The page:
As nuclear regulators, we recognise that we are acting in the interests of the public. It is important therefore that we are open about what we do, and how and why we do it. In order to achieve this, we publish extensive information relating to the assessment including technical reports, guidance and regular progress updates through our website and e-bulletin. People also have the opportunity to get involved in GDA via our comments process and the Environment Agency’s consultation.
We have asked the designers of the power stations to publish design information on their websites and encourage people to comment.
Due to the complexity and the level of scrutiny required in the GDA process it is expected to take around four years to complete, provided the reactor design company meets the timetable for submissions and the submissions are of sufficient detail.
The actual timescale for assessing a reactor design will be largely dependent on the work programmes of the reactor design company, issues that arise from our assessment and its ability to respond to them in a timely way.
If designers do not provide sufficient information, or if our assessment identifies safety, environment or security issues that are so significant that we are not confident that they can be resolved.
A site licence is a licence that must be granted before a new reactor can be built and operated on a specific site. Before we grant a licence, we will ensure that the site is safe and secure, the site is suitable for the particular design, and that the potential operator can adequately control construction, operation and maintenance of the plant to ensure safety and security.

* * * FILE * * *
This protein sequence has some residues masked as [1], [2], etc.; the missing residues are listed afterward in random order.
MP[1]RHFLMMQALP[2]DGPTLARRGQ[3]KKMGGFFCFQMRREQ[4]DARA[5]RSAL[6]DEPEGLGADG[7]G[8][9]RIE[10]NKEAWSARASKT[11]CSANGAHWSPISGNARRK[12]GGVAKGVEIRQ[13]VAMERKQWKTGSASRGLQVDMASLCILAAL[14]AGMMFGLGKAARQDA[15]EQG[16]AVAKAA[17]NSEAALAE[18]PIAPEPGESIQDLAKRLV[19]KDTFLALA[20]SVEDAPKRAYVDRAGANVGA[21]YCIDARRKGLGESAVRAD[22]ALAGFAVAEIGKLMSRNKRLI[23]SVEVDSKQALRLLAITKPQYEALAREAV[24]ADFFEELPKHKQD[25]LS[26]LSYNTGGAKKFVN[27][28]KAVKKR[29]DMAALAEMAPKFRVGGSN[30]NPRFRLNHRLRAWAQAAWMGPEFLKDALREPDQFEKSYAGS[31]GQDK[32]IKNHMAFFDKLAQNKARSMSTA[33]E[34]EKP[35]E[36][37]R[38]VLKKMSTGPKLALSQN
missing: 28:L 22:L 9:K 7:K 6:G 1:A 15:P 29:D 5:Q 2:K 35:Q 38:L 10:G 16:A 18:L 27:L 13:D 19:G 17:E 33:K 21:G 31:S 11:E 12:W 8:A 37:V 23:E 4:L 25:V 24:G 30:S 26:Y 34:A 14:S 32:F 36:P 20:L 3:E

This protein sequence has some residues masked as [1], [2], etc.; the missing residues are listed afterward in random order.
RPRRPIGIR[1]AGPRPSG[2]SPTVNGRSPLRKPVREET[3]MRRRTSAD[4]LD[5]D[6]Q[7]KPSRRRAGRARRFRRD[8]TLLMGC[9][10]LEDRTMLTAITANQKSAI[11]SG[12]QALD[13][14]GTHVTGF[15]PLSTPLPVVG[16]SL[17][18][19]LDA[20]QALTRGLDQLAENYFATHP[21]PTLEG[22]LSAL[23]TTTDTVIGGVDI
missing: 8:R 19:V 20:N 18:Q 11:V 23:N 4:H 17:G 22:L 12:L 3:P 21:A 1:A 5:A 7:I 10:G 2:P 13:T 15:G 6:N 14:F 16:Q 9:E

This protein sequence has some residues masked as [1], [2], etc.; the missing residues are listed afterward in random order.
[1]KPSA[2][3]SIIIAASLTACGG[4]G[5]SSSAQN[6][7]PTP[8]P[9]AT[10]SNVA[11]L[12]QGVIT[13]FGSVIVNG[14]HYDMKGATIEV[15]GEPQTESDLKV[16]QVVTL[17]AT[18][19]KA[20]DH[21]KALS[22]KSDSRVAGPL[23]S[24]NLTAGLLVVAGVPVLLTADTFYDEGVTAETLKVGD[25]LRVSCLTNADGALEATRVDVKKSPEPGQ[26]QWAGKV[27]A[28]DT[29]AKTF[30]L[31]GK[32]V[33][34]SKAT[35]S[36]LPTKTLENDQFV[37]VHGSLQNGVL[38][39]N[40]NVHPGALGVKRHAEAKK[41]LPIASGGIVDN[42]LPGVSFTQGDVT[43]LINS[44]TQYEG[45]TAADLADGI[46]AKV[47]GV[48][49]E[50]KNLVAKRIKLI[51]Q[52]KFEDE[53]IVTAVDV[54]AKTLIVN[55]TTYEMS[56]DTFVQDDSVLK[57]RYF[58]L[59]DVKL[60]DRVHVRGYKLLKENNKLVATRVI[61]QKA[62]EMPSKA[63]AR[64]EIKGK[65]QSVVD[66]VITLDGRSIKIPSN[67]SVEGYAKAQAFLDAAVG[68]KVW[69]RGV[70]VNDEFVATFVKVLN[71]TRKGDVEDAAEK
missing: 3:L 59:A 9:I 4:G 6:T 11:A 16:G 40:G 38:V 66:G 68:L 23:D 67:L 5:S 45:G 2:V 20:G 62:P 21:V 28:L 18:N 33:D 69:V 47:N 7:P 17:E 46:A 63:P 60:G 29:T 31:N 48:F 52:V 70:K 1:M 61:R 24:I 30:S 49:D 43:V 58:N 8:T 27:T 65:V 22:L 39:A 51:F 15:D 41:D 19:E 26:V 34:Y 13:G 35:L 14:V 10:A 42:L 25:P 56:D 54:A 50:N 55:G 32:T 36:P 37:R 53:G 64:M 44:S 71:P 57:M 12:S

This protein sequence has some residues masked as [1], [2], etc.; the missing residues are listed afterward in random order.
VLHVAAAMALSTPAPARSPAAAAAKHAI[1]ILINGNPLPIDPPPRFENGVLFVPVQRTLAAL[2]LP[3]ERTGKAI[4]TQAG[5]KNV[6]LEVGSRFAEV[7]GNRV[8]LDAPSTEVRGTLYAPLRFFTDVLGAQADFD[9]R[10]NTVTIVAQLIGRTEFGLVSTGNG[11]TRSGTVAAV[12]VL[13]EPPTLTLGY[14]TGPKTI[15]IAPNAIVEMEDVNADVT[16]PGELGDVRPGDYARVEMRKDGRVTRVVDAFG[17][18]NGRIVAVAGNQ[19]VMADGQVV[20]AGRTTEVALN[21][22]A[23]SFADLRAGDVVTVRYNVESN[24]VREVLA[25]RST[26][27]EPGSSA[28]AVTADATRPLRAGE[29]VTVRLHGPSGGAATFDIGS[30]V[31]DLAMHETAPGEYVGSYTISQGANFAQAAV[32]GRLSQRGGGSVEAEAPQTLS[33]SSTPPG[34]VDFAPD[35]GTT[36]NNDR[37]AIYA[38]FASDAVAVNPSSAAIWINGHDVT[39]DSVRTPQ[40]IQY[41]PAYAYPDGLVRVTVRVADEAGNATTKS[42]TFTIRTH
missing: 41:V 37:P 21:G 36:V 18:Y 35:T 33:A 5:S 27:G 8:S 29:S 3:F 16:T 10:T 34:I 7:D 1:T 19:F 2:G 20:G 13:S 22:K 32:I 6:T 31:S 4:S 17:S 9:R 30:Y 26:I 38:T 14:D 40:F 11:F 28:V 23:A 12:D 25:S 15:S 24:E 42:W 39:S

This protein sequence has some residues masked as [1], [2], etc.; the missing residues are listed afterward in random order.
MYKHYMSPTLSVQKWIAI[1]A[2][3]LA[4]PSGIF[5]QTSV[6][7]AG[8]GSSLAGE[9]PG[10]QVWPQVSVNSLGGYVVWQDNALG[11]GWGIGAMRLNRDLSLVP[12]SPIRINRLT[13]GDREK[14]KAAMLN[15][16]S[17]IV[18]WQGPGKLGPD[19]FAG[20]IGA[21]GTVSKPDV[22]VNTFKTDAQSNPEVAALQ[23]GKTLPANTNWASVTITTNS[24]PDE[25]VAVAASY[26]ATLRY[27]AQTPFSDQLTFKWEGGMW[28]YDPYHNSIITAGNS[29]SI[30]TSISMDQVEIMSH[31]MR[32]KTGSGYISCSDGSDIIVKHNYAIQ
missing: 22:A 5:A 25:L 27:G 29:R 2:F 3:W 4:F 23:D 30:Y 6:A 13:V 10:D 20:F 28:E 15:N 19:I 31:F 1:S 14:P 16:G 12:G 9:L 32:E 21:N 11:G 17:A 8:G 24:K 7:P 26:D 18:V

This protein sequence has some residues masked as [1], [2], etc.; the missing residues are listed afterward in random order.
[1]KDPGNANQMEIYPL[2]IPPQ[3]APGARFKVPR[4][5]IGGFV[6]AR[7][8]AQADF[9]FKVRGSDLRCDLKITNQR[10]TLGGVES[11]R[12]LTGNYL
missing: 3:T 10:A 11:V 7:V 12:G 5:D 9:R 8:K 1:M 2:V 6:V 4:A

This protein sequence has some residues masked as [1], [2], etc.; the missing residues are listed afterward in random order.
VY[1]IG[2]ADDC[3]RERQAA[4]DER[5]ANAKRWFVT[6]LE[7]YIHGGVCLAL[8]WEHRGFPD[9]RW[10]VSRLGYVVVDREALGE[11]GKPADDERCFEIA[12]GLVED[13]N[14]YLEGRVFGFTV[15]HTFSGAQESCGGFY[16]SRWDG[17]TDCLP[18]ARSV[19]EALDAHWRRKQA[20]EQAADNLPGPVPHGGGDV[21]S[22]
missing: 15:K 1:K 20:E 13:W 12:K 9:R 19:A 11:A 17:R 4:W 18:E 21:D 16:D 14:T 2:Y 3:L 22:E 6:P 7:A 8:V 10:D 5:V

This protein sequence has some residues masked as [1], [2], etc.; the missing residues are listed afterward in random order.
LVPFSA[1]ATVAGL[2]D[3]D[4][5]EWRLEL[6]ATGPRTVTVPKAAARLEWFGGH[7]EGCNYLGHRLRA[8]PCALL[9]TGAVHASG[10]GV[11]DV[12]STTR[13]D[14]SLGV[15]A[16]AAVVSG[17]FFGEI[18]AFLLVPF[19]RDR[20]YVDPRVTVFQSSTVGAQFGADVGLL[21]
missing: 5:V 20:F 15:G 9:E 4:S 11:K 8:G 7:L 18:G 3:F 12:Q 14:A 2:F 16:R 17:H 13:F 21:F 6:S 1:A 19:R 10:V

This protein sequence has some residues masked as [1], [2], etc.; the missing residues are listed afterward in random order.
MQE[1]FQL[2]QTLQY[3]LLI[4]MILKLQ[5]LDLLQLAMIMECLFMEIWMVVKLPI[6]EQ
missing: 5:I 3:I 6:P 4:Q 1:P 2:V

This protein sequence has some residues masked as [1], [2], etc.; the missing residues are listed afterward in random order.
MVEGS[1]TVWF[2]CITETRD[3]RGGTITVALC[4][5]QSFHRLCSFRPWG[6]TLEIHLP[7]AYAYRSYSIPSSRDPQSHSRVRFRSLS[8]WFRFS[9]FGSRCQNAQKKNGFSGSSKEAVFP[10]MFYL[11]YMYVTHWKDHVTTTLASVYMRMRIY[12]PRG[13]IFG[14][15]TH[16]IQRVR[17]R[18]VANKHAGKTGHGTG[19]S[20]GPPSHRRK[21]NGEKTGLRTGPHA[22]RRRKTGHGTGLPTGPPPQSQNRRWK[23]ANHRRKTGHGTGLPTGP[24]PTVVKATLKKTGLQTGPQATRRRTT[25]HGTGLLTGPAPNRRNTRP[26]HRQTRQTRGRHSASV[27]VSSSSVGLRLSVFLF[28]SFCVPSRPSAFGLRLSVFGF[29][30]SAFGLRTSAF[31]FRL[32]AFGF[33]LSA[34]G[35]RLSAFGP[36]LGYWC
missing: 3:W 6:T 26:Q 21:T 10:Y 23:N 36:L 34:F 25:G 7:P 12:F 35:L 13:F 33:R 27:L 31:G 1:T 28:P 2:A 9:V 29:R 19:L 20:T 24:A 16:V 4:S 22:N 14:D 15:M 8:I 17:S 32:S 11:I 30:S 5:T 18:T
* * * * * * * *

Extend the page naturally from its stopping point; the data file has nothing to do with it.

Site licensing will begin when we receive an application from a potential operator. If a site licence is applied for before the end of GDA, then we will progress this at the same time.
Before a new nuclear power station can be built and operated the operator must obtain a number of key site specific permissions from regulators and Government. In addition to GDA, these include a nuclear site licence and relevant consents from ONR, environmental permits from the Environment Agency or Natural Resources Wales and planning permission from the Department of Energy & Climate Change's Secretary of State. In both the licensing process and environmental permitting we also assess the capability of the operator and the potential impacts at the site.
A number of specific environmental permits are required by operators so that they can build and operate a new nuclear power station.